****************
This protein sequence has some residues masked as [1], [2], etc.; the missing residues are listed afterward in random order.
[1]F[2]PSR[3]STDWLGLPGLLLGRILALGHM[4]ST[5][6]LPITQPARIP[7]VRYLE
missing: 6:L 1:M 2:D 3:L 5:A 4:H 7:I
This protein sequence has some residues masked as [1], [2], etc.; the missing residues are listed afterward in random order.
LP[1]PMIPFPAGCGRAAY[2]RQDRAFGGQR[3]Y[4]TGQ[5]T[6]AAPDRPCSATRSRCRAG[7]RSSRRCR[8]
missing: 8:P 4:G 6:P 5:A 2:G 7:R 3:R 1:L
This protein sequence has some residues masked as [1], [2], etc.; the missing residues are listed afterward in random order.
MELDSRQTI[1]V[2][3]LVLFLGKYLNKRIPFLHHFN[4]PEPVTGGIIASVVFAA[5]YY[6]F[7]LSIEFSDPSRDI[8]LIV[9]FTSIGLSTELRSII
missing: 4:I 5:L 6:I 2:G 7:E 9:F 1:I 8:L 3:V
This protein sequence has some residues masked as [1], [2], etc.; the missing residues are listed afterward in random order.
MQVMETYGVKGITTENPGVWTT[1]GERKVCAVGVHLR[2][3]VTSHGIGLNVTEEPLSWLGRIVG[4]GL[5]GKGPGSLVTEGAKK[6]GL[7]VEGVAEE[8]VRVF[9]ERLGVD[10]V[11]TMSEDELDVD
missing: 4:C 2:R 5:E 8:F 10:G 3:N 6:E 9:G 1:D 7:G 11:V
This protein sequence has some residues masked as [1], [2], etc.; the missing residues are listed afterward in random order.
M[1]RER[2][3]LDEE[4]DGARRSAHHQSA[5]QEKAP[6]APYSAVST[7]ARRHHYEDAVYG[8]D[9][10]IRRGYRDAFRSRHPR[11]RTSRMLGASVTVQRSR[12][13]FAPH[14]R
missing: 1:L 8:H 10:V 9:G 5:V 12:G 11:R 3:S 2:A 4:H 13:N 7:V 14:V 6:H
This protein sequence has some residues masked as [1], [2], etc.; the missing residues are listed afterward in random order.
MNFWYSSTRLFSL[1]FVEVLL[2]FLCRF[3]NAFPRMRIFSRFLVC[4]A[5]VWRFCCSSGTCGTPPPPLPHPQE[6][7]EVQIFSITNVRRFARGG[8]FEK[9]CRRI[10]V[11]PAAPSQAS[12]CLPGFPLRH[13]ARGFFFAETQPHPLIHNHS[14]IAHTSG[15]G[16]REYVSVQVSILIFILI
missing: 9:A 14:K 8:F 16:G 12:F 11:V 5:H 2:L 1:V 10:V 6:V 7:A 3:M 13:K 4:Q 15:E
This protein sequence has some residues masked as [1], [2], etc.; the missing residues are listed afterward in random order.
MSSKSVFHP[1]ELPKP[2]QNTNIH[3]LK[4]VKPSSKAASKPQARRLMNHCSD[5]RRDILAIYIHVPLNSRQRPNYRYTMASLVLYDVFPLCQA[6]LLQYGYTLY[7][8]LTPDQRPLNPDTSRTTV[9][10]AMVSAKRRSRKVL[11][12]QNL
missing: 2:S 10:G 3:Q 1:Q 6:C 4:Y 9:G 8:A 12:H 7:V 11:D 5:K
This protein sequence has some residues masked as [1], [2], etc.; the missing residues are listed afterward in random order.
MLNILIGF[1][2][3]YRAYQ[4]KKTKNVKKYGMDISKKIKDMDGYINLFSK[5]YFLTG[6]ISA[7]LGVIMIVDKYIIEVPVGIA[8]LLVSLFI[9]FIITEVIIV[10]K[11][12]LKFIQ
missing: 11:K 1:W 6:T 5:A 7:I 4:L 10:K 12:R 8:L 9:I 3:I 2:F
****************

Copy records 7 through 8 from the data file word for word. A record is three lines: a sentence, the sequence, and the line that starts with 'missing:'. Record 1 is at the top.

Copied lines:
This protein sequence has some residues masked as [1], [2], etc.; the missing residues are listed afterward in random order.
MSSKSVFHP[1]ELPKP[2]QNTNIH[3]LK[4]VKPSSKAASKPQARRLMNHCSD[5]RRDILAIYIHVPLNSRQRPNYRYTMASLVLYDVFPLCQA[6]LLQYGYTLY[7][8]LTPDQRPLNPDTSRTTV[9][10]AMVSAKRRSRKVL[11][12]QNL
missing: 2:S 10:G 3:Q 1:Q 6:C 4:Y 9:G 8:A 12:H 7:V 11:D 5:K
This protein sequence has some residues masked as [1], [2], etc.; the missing residues are listed afterward in random order.
MLNILIGF[1][2][3]YRAYQ[4]KKTKNVKKYGMDISKKIKDMDGYINLFSK[5]YFLTG[6]ISA[7]LGVIMIVDKYIIEVPVGIA[8]LLVSLFI[9]FIITEVIIV[10]K[11][12]LKFIQ
missing: 11:K 1:W 6:T 5:A 7:I 4:L 10:K 12:R 8:L 9:I 3:I 2:F